What an exciting, historical day. At 4:13am, I awoke, and my first thought was about what a big day it is for America. Even though I did not vote for Barack Obama, I cannot help but feel the excitement of this time in history, and I find myself very enthusiastic about the celebration today.
They are saying that there hasn’t been this much excitement since President Reagan’s inauguration. And I regret that my kids were too young to appreciate what a unique, great man Reagan was. But I am glad they are all more than old enough to be impacted by this moment in history.
The TV in my studio will be on all day, I know, because I don’t want to miss a thing.
What is astounding to me is that in my relatively short lifetime — which has been about 20% the length of the age of our own nation — I have been alive and walking on the planet in a time that saw back-of-the-bus treatment for Blacks, lynchings, “Whites Only” drinking fountains, Dr. Martin Luther King’s marches and speeches, hearing him described as a rabblerouser, his assassination, Rosa Parks, the Watts Riots, Rodney King, OJ’s slow ride, and so much more… to a black man being elected President of the United States.
I always knew that someday we’d have a black president, but for lack of any black candidates that I would want as my president based on their merits — and believe me, I wanted to vote for a black man, if for no other reason than to prove to something to myself — I just never really thought I’d see this in my lifetime. I guess I just thought I would see an endless parade of also-rans every four years for the rest of my life, and someday I would pat my grandkids on the head and tell them, Yes, someday, little ones, there will be a black president. We’re getting closer… would’ve loved to see it.
Today is like a wedding party (except that the honeymoon messes with the metaphor). It’s a huge day that signals a new beginning — and the party should be huge, the champagne should flow, the smiles should be broad. But then real life sets in. We get busy. We have a bride and a groom, yes, but the bride is in traction, she’s lost a lot of blood, her pulse is strong today, but her vitals signs are in question. Not a great start for a new marriage, though not an impossible situation.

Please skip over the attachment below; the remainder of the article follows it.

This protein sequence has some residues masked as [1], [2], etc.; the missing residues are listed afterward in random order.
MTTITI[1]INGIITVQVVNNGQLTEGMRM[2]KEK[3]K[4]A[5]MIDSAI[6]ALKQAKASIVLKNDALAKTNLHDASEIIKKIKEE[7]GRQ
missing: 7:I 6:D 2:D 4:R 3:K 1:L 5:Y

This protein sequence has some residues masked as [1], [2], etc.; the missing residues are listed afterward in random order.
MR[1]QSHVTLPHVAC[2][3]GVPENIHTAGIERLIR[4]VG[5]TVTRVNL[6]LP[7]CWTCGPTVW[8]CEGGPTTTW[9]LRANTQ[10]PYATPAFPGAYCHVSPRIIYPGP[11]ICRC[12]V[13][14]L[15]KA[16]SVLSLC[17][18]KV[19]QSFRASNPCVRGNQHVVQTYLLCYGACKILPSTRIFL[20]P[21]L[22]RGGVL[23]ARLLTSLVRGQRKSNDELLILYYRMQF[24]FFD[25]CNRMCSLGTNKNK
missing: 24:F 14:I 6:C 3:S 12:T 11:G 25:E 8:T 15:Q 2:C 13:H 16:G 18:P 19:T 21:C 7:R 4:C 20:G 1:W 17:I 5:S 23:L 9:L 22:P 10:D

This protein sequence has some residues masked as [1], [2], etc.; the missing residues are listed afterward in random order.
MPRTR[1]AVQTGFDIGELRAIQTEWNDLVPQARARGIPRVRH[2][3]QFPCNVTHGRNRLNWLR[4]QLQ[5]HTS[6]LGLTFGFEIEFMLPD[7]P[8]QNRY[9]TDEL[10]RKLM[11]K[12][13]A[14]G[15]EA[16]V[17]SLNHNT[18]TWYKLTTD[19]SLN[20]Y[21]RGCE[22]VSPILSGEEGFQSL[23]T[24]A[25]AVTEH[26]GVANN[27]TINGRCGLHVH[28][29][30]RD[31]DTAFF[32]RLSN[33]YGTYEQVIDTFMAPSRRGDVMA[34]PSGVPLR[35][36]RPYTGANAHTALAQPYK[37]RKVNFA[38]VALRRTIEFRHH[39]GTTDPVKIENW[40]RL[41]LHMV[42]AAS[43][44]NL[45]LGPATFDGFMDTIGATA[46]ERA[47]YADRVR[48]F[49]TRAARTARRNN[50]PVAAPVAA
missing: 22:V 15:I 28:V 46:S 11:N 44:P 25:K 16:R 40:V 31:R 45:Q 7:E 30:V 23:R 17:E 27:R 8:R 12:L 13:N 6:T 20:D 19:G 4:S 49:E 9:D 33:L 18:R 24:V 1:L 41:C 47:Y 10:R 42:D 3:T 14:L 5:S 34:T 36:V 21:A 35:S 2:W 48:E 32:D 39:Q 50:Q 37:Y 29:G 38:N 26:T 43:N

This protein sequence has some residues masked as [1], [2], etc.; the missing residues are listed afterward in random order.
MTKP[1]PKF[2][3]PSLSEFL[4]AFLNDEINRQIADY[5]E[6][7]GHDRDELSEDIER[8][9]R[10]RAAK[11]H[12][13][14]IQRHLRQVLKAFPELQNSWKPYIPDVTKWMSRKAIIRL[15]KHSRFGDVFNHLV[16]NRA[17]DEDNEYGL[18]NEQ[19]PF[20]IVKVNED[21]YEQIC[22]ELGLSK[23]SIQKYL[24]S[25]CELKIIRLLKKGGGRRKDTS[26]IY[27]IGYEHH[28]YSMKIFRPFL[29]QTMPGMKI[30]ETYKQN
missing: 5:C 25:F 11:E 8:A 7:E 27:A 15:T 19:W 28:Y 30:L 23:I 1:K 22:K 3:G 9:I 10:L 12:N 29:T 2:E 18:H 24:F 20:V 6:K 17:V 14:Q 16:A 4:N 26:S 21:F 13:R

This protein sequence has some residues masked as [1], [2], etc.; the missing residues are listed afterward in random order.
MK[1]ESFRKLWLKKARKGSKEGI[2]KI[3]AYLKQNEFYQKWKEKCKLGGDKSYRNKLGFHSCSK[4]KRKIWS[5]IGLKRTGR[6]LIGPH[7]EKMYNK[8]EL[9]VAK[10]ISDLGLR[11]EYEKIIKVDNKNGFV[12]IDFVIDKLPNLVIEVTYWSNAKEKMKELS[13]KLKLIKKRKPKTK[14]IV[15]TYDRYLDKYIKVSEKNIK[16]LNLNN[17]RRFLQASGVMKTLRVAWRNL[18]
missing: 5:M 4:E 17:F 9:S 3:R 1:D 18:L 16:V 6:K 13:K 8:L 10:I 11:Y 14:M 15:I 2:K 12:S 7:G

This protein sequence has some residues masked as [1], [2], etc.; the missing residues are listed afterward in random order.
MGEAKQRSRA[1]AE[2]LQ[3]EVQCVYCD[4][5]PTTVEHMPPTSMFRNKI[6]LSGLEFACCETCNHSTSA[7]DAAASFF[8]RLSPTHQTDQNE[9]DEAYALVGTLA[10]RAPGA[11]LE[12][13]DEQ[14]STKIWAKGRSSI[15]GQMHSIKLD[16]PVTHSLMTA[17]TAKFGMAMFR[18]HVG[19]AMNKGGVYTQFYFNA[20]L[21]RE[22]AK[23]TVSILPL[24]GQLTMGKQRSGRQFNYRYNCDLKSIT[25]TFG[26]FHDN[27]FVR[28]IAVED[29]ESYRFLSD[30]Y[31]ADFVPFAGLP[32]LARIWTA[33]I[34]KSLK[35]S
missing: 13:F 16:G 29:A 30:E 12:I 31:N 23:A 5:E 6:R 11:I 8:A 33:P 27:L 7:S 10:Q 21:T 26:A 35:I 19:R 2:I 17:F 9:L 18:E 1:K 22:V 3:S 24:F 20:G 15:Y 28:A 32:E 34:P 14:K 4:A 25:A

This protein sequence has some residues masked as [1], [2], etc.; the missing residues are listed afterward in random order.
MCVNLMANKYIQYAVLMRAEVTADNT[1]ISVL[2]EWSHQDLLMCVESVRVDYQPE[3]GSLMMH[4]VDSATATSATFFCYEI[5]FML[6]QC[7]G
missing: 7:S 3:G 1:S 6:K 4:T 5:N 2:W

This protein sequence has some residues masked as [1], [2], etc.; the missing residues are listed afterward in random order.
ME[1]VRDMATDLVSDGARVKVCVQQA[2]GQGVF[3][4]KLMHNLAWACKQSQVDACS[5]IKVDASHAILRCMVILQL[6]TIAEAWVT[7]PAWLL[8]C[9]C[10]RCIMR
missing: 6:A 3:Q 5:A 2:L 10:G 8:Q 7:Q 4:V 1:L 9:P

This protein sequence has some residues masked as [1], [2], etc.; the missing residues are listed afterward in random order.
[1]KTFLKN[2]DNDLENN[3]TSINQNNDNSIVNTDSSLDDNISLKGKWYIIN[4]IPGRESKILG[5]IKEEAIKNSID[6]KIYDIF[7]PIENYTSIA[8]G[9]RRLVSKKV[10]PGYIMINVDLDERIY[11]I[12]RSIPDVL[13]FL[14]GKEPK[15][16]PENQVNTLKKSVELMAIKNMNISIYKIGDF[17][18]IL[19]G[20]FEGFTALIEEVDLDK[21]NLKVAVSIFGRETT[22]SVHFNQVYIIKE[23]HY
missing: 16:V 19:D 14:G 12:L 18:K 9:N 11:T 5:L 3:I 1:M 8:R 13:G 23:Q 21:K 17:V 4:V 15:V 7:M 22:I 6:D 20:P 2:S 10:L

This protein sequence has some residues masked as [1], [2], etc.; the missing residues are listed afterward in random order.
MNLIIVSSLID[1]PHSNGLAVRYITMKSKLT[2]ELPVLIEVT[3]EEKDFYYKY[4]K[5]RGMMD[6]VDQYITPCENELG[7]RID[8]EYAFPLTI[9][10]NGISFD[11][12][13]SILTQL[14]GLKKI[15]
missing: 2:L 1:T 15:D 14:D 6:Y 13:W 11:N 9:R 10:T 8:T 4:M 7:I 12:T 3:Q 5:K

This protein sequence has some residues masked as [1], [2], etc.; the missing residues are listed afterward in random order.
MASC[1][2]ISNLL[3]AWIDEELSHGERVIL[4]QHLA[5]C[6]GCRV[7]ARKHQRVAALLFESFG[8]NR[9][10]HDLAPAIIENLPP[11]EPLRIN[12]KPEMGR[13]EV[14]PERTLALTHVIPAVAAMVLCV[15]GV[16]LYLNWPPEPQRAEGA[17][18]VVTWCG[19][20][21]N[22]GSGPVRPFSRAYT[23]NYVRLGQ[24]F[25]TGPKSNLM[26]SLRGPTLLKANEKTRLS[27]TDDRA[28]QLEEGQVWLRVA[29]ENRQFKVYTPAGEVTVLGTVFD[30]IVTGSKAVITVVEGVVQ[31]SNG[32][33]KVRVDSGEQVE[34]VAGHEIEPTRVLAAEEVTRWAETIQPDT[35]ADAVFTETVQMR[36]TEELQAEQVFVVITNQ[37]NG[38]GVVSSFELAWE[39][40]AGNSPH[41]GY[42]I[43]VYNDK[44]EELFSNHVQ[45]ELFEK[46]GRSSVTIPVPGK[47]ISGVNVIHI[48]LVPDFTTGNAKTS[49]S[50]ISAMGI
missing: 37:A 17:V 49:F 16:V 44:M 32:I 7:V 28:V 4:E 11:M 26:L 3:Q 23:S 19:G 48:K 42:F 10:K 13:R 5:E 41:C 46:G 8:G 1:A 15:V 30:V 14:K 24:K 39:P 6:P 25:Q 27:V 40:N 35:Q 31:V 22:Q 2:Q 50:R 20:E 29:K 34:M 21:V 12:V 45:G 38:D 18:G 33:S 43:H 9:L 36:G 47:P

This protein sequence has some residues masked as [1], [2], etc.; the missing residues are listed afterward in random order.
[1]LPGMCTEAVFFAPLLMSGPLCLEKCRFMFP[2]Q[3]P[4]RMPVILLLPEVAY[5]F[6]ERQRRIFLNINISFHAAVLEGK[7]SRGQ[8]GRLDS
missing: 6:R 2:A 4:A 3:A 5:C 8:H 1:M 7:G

* * *
I keep hearing about what a remarkably smooth transition the transfer of power has been at the White House. But I have not heard one commentator say what I believe in my heart, that the reason for this is, in large part, due to the class and dignity of the man who is still president at this moment as I write, George W. Bush. Say whatever you like about the man, but there is nothing surprising to me at all that he would demand the highest standards of cooperation from all involved in handing over The Power and White House. I would imagine that he led by example alone. He’s shown nothing but the most extraordinary humility and dignity from before the election, right through this day.
I contrast that to 2001, when the new staff entered the White House to find, amidst the estimated $20,000 in vandalism connected to the former administration’s staff, childish acts such as removing all the W keys from the computer keyboards that were left behind, and the re-routing of over 100 incoming phone lines to the White House, just to cause confusion. Moments like these — including this current transition — have helped me see the difference between ideologies and the people behind them.
I generalize, of course, but therein lies the beauty of generalizations.
I voted for someone else in the Election, and still someone different in the Primaries, and the outcome drew the same response in my soul: my disappointment will not cloud my respect for the office or for the dignity of the person holding that office.
Barack Obama, just like anyone that has come before him, is just a man. His blood is red like mine, and he breathes the same air. But he has a job that demands my respect, unbiased scrutiny, understanding, and even forgiveness for inevitable mistakes to come, and a heart, soul and mind that deserve my prayers for Wisdom.
I would hope that every American feels this way today.
I have a Dream.
Update: Second Term
I could not disagree with the policies of an Administration more than I do with this one. —dd, March 11, 2013